A recurring form of the paranoia theme involves characters finding reality clashing with their personal memories, as though they – or those around them – have been replaced with imposters. “Happiness Inc.” is about a man who is convinced that his wallpaper has changed colour, while his wife insists it was always that way. Soon, other details – a painting on the wall, his wife’s clothes, even the man’s own reflection – begin to conflict with his memories, for reasons hinted at in the story’s title. In “Knock, Knock” a mysterious visitor – a representative of a strange religious sect – takes the place of the main character, whose wife promptly forgets him and embraces her new husband as though they had long been married. “Spread”, which begins with an engaged woman finding a lump on her thigh after a night of adultery, ends with a similar scenario of replacement.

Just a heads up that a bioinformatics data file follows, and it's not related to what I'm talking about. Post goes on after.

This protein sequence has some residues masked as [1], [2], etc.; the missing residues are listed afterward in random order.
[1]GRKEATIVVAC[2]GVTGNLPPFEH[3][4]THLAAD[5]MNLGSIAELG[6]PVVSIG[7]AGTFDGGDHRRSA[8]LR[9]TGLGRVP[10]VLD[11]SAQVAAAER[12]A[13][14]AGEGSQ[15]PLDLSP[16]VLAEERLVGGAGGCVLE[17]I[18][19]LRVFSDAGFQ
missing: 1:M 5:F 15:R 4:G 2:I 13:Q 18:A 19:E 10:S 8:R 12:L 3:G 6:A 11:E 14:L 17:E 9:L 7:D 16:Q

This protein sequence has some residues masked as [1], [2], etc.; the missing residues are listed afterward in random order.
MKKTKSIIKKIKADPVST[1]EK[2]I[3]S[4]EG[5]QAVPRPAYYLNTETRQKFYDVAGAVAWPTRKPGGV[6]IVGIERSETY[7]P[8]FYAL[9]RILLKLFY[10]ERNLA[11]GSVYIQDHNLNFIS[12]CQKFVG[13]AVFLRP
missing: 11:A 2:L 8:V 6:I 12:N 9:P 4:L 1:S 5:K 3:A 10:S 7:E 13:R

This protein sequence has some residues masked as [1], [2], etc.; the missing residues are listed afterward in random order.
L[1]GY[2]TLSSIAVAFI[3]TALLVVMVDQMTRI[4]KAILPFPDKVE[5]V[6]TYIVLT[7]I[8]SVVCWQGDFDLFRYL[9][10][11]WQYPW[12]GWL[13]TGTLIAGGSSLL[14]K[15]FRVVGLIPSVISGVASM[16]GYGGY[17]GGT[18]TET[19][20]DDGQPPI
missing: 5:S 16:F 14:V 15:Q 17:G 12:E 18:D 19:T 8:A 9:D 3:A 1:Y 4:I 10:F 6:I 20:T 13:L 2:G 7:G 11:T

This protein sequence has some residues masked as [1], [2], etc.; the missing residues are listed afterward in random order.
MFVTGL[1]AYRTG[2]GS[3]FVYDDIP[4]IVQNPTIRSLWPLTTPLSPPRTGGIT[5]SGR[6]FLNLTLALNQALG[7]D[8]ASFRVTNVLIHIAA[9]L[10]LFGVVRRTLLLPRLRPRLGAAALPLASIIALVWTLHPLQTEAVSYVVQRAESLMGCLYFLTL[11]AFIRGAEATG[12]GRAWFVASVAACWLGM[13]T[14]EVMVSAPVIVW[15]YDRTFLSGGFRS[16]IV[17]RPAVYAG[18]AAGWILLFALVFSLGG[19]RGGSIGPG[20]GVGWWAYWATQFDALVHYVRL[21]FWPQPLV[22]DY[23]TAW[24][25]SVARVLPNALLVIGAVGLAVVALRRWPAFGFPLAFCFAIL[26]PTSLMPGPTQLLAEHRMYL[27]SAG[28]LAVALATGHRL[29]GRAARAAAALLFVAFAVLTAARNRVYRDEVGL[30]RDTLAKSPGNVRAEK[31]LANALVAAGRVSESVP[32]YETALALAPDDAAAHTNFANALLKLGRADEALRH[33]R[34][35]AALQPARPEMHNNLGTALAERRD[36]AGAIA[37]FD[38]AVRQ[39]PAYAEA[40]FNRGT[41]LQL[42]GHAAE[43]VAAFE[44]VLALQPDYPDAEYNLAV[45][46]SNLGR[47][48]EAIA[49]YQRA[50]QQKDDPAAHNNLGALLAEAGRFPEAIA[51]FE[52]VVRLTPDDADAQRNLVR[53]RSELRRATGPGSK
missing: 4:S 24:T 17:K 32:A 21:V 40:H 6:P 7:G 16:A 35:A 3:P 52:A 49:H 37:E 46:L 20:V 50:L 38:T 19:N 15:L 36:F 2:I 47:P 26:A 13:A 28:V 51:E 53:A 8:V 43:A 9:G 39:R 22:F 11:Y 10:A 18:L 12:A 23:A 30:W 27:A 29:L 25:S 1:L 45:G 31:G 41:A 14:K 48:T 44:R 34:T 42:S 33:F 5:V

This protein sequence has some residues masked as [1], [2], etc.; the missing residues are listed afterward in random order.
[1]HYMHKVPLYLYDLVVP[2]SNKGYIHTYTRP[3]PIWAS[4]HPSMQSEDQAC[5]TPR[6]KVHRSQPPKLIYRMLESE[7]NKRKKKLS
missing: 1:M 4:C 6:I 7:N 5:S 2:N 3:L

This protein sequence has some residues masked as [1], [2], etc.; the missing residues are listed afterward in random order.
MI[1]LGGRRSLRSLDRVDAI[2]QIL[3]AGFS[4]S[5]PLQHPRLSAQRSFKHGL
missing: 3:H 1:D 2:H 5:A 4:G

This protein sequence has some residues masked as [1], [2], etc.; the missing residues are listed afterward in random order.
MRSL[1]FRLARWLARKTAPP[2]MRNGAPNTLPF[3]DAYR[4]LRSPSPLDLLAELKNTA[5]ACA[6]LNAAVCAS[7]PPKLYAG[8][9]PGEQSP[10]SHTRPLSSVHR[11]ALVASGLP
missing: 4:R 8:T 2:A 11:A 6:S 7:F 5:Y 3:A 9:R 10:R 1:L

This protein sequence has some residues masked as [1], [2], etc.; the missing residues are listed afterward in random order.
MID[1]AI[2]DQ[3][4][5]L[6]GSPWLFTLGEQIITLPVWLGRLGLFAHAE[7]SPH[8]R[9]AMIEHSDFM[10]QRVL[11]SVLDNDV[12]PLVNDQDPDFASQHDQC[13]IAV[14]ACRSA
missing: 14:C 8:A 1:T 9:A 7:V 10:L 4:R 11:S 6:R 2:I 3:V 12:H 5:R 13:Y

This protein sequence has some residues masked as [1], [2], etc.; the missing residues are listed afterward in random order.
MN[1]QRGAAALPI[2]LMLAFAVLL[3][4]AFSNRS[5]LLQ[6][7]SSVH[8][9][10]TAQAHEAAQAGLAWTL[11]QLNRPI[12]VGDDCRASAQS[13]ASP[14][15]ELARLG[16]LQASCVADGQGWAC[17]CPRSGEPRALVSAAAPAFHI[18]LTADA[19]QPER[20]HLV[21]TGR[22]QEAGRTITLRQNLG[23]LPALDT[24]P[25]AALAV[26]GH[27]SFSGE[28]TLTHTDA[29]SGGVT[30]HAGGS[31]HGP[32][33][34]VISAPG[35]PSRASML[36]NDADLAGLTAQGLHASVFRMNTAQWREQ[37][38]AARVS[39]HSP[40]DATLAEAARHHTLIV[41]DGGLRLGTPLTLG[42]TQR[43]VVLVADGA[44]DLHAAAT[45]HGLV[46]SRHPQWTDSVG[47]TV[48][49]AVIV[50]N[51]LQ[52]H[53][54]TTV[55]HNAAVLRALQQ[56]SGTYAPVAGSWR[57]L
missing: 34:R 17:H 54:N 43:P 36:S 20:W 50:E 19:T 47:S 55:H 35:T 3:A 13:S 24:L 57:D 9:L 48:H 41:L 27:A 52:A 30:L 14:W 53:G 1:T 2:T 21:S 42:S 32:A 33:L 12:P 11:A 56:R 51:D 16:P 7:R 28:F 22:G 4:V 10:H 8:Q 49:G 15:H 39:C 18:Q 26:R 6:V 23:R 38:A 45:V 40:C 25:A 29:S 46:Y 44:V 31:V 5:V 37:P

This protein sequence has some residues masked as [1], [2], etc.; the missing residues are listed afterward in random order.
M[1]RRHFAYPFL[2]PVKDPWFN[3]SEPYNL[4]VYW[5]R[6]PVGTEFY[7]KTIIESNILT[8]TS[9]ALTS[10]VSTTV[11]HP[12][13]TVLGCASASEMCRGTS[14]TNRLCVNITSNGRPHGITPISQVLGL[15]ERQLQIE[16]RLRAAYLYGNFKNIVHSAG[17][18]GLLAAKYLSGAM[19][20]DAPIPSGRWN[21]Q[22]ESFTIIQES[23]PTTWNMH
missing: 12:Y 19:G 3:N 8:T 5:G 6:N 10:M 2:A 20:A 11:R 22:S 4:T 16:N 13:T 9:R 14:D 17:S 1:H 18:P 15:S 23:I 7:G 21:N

The collection closes with “Father’s Day”, still another variation on the theme of rewritten reality. A man with a troubled marriage recovers from a drunken fuzzily-remembered bender to find himself in his Sunday suit and his house filled with strange objects. The reason soon becomes clear – and, unusually for a Matt Hayward protagonist, he reaches a happy ending.
In her foreword to Various States of Decay, Kelli Owen coins the term “conveyer belt story” to describe a typical Matt Hayward tale. This is a fitting phrase, capturing Hayward’s ability to keep on tugging the reader along, adding a new layer of strangeness each time. One mystery will blur into another, still more surreal mystery; one crack in reality will lead to a new reality with even more fractures. Hayward’s central skill as a storyteller is his ability to conjure up a solid world, throw in a tiny bit of weirdness or a small touch of paranoia, and let things evolve to their logical conclusion from there.